Seen Reading’s Missed Connections

I’ve started a project called Will It Stick? To learn more about it, and past/present contenders for my first $1,000,000, read this introductory post.

To recap, each round of Will It Stick? gives me SIX posts to draft out an idea. At the end of six posts, we sit back and ask, Will It Stick? A “No” results in me archiving the idea for future consideration. A “Yes” results in me putting the idea into more serious development, here, or elsewhere with a partner.

Some ideas will present themselves all but fully-formed, only to reveal a shocking omission that presents an insurmountable challenge. (Defeatist.)

Other ideas will appear as a stream-of-consciousness ramble, out of which one tiny element will reveal itself as the answer to all our hopes and dreams. (Optimist.)

Most ideas will flatline until revived, possibly by someone other than me. (Frustrated Optimist.)

The Idea: Seen Reading’s Missed Connections

The first candidate in this inaugural round of Will It Stick? is something I’d like to call “Seen Reading’s Missed Connections,” something that combines two things that turn my crank as both Voyeur and Madam: an online tally of what people are reading and where + flirty excuses to talk to people about the books they’re reading.

If you’re familiar with the idea of the “Missed Connection,” born in the back pages of free weekly newspapers around the world, the premise is simple. It looks something like this.

You. Ezra’s Pound. Sitting on patio. Red scarf. Me. On bike. Asked where I could find the nearest ATM.

But what if the same message included a few more details?

You. Ezra’s Pound. Sitting on patio. Red scarf. Reading The Juliet Stories by Carrie Snyder. Me. On bike. Asked where I could find the nearest ATM. (Love Snyder’s short stories. Have you read Hair Hat?)

The Rough Draft:

Create an online hub where visitors can create a profile (to include reading interests) and post their sightings/missed connections. If someone responds, they get an alert. They can also opt to let others contact them based on their reading interests. Conversations begin. Maybe a book club is formed. Maybe a few crazy kids find love in the stacks. Publishers have a new way to track how and when their books are being read. (Less creepy data-mining than happy, useful encounters.) An author learns their book was “seen,” and it makes their day.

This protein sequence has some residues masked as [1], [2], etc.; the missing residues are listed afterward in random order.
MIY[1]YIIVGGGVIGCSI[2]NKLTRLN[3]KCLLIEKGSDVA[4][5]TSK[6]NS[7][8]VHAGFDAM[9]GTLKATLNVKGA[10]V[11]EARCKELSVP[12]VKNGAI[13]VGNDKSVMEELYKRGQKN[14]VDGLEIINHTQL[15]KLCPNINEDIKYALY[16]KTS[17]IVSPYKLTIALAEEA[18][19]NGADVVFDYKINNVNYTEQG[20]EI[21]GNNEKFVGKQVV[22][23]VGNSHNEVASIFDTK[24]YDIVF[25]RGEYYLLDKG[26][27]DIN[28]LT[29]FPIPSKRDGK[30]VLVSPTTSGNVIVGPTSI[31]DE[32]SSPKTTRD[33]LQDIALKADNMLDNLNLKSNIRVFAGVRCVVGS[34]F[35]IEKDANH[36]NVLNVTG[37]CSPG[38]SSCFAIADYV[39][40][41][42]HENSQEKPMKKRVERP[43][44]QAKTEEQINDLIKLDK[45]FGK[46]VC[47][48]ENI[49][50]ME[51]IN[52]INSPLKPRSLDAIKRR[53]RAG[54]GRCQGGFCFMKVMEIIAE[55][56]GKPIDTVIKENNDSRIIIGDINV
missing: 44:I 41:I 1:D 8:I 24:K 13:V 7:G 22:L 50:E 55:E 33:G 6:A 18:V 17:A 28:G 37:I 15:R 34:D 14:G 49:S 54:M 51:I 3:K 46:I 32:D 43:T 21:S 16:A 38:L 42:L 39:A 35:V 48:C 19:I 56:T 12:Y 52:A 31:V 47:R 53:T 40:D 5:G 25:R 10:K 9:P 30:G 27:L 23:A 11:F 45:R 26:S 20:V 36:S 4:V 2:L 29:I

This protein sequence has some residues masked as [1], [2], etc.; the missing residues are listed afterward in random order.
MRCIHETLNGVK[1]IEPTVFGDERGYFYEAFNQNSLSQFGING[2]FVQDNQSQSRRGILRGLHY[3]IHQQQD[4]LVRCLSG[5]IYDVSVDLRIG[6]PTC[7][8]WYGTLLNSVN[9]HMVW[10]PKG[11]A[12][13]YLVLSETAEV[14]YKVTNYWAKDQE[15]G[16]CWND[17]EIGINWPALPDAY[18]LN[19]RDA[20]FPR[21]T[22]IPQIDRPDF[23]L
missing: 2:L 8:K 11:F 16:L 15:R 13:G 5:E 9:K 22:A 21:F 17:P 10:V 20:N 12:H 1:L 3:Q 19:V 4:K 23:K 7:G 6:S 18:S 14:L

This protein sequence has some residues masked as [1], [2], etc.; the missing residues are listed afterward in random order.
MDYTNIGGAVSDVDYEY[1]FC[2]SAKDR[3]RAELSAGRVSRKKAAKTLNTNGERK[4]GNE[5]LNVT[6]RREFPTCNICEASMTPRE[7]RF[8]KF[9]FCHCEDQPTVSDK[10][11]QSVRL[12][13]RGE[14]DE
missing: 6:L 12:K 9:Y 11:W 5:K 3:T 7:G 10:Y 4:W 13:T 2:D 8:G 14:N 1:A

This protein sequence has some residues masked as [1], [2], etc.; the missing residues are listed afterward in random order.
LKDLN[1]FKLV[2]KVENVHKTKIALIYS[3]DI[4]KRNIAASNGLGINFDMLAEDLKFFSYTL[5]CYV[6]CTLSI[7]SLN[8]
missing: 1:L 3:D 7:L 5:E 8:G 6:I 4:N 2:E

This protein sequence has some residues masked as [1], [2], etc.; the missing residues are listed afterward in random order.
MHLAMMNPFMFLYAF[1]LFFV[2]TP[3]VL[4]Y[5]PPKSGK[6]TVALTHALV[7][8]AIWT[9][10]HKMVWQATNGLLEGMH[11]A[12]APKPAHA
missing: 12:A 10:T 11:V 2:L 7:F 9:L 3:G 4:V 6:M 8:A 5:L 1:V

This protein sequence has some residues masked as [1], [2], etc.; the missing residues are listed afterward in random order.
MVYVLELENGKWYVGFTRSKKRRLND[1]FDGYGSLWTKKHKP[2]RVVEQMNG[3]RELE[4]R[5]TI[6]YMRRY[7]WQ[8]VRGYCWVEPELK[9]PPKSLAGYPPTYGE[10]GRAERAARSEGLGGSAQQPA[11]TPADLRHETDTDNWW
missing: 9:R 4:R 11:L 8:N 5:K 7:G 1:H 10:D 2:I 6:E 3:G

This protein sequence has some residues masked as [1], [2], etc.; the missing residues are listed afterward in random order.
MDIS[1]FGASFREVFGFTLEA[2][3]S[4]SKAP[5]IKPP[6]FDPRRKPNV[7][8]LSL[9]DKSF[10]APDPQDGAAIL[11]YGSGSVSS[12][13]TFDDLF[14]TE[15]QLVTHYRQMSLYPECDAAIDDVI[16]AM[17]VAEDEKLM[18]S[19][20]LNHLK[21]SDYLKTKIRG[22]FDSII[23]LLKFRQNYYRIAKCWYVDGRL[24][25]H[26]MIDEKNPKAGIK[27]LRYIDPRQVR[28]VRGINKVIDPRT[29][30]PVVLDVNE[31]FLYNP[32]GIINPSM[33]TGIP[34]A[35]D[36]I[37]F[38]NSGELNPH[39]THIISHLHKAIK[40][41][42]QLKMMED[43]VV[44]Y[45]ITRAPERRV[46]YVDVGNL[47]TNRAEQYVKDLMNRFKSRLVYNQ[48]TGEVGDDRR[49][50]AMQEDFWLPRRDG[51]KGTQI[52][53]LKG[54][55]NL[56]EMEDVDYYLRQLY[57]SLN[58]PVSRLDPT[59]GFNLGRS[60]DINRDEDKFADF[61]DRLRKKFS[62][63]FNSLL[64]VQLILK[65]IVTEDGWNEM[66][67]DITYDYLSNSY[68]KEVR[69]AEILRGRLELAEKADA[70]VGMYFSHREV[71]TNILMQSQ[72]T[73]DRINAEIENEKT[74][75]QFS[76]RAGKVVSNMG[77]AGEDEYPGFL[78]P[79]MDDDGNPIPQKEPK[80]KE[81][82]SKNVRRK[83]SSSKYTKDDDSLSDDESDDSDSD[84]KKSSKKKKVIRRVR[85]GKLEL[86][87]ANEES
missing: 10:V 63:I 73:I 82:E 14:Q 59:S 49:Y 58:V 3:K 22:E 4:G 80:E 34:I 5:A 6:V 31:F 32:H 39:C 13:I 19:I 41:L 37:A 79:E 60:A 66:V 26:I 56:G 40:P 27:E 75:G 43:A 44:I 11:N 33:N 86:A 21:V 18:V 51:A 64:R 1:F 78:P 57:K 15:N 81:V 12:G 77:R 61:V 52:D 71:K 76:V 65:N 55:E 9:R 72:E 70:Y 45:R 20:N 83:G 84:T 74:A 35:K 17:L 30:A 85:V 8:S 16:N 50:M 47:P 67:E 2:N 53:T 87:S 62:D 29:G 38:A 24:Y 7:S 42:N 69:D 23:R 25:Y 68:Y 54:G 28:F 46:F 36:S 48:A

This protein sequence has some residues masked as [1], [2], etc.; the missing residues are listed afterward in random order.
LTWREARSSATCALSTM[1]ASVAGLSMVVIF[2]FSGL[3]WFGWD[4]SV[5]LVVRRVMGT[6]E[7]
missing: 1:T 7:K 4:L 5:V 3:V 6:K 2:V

The Challenges/Opportunities:

How to organize the site?
What does it look like?
Is it a cheap and cheerful Craig’s List-like interface?
How to make it global?
How to moderate the site?
How to monetize the site?
Should publishers and booksellers be allowed to play? If so, how?

That’s where the idea starts. I have five more posts before we ask . . . Will It Stick?

Chirp in with your thoughts!

Next post: Branding. Once an image is attached to an idea, how much does it influence your opinion? I’ll toss up some pictures to see which ones draw you in, and which ones send you running for the hills.

Will It Stick?

Here are some my favourite, famous/infamous past Will It Stick? projects.


DJ Book Madam started out as nothing more than a desire to keep my fellow publishing cohorts company every Friday morning during the summer season by streaming thematic playlists each Friday morning. I posted the channel to Twitter and Facebook, and soon others jumped on the bandwagon to request songs using the hashtag #djbookmadam. Before long, the average “show” ran anywhere from 1-2 hours.

Frequency: weekly
Lifetime: many months
Interest level: high
Niche group: music lovers
Biggest challenge: maintenance (only so many hours in the day)

If Pets Had Author Photos

I like to take pictures of my cat. On occasion, he strikes a pose as if sitting for an author photo, something about the way he cocks his head or places his paws. Other times, it was something about the lighting or scene that might remind me of The Obscured Ageless Author Photo, or The “I Was Up Too Late at an Appearance but Promised to Sit for an Interview with a Local Newspaper” Photo. Or, The Hands Under Chin Author Photo. Or, The Only Author Photo Said Author Will Ever, Ever, Ever Use because It Can’t Get Any Better Than This Photo.

Frequency: one-time batch post of six images
Lifetime: one-time batch post of six images
Interest level: very high
Niche group: animal lovers
Biggest challenge: new contributors

Writers Reading Recipes

Food writing is a craft unto itself. Food is a craft unto itself. Recipes can read like poetry. Writers like to characterize text. Add ‘em up, and you have Writers Reading Recipes. The results were charming, hilarious and always mouth-watering.

Contributors to Writers Reading Recipes included:

Brian Francis
Kristen Den Hartog
Alison Pick
Trevor Cole
Iain Reid
Teri Vlassopoulos
Sarah Leavitt
Kathryn Kuitenbrouwer
Kim Moritsugu
Darcie Friesen Hossack

Frequency: weekly
Lifetime: six weeks
Interest level: very high
Niche group: foodies and writers
Biggest challenge: new contributors

Reliable Experts

Reliable Experts was a short-lived but deeply-loved short essay series in which authors talked about topics they’d unwittingly become experts in as the result of having done research for a book. It was up to the reader to determine if the information was factually reliable or otherwise. It stemmed from an interview I saw when Matt Damon appeared on The Oprah Winfrey show around the premiere of The Talented Mr. Ripley. Oprah congratulated Damon on transforming himself into an accomplished pianist for the film, to which he responded that he’d only learned one piece of music for a scene.

Contributions to Reliable Experts included:

Claire Cameron on line painting (The Line Painter)
Carolyn Black on disavowing expertise (The Odious Child)
Julie Booker on gummy bear sex (Up, Up, Up)

Frequency: weekly
Lifetime: three weeks
Interest level: medium
Niche group: armchair academics
Biggest challenge: new contributors